To commemorate the 10 year anniversary of the Prius and a decade of environmentally sustainable transportation, Toyota has teamed up with Parlee Cycles in an effort to create a bicycle based on Prius design principles. Both companies are known for their innovative approach within their own industries, but their goals are the same: to develop sustainable, cutting edge green design and technology.
Commissioned by Toyota, Parlee is developing this state-of the art, ultra efficient bicycle in an effort to encompass the best of both the auto and non-auto transportation worlds. To document and comment on the event, Parlee has reached out to cyclist and blogger John Watson, who has done a great job at giving us a first hand account of this exciting event.
Despite the fact that bicycle design has stayed relatively the same throughout the years, the design team decided to look at all the different possibilities, using inspiration from city, road, and touring bikes, and combining it with some Prius inspired concepts. The preliminary design sketches alluded to what the designers call an “areo road bike.
The bike frame was designed using carbon fiber tubing – a lightweight, aerodynamic, stiff and seamless material, perfect for racing – making for a good flexible bike. Although carbon fiber isn’t exactly recyclable, Parlee minimizes their waste by reusing all of their scraps in their design. The carbon fiber tubing is then covered with a raw black finish, giving it an elegant look. The mold is overlaid on the tubing along with resin.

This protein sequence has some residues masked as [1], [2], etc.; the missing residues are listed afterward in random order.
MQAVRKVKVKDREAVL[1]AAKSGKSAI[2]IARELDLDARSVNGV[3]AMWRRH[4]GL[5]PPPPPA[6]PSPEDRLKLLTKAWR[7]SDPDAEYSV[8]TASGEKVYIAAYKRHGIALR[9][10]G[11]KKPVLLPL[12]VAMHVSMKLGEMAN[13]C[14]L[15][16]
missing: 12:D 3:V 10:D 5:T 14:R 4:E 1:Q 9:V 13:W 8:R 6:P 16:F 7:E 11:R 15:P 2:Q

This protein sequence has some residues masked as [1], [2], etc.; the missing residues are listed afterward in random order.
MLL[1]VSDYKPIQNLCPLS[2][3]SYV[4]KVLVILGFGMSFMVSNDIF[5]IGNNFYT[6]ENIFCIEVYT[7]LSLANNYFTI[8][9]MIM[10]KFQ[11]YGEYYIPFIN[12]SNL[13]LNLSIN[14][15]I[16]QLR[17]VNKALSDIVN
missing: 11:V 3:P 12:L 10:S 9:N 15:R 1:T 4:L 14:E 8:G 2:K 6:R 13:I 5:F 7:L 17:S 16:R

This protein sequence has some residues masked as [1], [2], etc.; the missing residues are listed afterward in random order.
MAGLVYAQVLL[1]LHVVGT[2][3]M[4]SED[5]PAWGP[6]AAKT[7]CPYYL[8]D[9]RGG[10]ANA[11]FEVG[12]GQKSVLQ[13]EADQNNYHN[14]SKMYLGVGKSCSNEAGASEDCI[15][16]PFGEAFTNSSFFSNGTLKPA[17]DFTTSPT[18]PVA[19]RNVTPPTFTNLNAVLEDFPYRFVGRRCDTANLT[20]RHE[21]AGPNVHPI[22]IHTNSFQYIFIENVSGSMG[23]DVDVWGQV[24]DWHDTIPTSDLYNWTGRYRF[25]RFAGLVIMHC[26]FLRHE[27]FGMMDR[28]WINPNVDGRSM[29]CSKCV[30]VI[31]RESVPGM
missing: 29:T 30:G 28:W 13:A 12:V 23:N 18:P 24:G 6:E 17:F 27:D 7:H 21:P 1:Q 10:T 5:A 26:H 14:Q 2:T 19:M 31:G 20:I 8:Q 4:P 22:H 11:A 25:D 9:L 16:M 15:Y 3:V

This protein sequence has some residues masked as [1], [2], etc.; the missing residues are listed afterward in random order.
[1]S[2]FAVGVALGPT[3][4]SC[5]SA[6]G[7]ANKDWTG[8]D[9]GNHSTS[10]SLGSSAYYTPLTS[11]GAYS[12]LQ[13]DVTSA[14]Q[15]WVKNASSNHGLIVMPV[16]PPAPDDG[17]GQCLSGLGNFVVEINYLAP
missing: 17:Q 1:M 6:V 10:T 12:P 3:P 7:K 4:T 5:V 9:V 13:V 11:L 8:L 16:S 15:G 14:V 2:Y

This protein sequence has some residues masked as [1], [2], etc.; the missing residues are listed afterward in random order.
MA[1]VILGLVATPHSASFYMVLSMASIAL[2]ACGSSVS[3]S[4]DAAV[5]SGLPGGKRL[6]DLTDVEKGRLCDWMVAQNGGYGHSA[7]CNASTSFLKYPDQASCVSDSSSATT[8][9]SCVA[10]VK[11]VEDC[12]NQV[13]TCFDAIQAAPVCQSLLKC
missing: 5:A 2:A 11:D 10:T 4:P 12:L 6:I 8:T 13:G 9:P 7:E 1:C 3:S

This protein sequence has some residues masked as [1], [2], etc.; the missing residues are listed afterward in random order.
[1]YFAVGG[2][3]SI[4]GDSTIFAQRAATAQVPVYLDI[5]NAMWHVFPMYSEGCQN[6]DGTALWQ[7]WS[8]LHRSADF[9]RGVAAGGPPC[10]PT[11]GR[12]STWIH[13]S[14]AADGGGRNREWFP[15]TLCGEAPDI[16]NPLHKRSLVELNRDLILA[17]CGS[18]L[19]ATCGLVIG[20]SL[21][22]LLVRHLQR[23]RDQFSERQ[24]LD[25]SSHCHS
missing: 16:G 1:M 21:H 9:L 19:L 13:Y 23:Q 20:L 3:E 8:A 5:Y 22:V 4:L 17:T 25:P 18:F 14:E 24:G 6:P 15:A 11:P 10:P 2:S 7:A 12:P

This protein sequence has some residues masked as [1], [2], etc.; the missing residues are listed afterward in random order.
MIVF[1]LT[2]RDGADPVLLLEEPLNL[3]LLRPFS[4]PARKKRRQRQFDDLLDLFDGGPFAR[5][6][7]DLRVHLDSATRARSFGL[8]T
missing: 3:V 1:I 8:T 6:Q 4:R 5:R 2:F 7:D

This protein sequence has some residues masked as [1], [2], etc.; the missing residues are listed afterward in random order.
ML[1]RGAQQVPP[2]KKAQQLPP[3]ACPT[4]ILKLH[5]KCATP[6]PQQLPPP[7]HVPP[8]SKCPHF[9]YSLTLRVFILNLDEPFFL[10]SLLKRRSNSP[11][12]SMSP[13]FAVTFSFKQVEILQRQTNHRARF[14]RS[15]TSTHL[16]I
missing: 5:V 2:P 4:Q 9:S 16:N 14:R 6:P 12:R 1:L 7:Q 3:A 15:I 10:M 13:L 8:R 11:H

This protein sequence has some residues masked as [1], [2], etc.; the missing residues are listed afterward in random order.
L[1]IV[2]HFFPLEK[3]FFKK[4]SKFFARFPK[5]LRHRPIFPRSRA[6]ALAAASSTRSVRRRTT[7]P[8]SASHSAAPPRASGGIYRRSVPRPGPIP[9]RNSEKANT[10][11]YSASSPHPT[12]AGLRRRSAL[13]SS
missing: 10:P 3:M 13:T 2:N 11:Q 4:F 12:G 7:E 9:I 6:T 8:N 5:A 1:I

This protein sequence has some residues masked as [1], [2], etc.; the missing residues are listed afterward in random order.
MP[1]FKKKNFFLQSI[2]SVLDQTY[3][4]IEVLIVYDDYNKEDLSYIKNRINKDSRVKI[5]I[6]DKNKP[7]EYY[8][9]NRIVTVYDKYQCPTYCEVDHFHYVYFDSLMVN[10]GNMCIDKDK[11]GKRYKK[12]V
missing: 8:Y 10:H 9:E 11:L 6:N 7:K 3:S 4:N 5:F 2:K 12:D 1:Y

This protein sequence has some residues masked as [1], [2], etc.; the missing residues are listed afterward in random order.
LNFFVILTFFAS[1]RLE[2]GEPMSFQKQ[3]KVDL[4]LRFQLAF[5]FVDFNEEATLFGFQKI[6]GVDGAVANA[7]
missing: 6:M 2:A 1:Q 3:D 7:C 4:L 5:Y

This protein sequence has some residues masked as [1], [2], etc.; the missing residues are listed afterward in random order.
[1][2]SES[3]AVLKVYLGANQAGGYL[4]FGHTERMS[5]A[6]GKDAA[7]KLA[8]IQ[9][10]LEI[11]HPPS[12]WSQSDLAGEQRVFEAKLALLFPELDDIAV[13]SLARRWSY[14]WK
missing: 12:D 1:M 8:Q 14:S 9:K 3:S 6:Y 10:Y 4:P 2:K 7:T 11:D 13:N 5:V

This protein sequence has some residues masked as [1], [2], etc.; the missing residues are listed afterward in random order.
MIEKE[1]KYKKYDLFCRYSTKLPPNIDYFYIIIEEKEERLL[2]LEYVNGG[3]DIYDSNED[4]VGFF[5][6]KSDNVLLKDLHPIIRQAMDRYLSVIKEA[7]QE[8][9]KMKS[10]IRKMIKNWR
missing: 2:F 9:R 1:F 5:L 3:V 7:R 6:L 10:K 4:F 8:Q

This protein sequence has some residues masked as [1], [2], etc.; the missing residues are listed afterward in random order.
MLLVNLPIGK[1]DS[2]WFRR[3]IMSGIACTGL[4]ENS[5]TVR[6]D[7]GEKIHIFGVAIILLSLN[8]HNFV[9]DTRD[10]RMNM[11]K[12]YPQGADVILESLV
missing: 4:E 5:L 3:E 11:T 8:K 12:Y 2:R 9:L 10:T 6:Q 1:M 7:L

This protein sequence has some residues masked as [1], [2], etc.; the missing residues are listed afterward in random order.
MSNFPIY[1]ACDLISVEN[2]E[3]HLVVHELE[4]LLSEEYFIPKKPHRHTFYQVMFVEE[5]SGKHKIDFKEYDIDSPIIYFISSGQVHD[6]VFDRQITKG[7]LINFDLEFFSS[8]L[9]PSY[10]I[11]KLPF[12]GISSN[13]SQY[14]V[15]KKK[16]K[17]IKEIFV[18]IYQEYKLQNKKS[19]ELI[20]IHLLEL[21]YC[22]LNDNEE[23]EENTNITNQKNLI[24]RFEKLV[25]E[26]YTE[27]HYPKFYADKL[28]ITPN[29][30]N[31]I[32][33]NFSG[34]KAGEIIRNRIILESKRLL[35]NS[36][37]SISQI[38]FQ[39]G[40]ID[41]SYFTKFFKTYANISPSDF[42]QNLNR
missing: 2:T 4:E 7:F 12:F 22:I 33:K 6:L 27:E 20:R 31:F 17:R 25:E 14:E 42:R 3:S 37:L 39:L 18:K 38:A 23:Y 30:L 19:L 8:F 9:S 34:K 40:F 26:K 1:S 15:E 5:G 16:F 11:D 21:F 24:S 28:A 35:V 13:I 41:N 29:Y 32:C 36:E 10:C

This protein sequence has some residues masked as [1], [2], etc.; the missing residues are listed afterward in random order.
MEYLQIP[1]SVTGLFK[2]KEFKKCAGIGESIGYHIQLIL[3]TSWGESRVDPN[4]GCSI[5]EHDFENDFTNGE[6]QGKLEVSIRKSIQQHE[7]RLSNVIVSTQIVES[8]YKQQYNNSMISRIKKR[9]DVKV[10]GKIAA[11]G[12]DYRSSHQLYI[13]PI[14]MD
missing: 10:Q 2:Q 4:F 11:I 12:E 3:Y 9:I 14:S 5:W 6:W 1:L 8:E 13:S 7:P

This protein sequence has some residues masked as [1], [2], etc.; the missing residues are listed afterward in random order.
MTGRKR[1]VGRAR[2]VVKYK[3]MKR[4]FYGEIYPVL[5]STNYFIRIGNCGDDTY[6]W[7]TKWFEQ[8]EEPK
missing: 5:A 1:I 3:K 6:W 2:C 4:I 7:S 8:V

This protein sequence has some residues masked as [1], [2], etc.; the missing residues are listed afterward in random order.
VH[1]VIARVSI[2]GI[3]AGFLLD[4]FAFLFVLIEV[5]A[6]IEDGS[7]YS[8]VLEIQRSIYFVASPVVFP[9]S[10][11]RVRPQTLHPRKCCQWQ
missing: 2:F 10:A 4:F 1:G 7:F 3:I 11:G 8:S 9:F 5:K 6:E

The bike is still in development, and this is just a small taste of what is being considered a revolutionary bike. Much of the design details are being kept a secret, like what exactly the tech innovation firm Deeplocal is doing for the project. Make sure to follow John Watson’s blog, Prolly is Not Probably, for more updates as he chronicles the construction of what is sure to be a really awesome and interesting bike.
+ Parlee Cycles
+ Toyota Prius Projects
Via Toyota Prius Projects
All Images © John Watson – Prolly Is Not Probably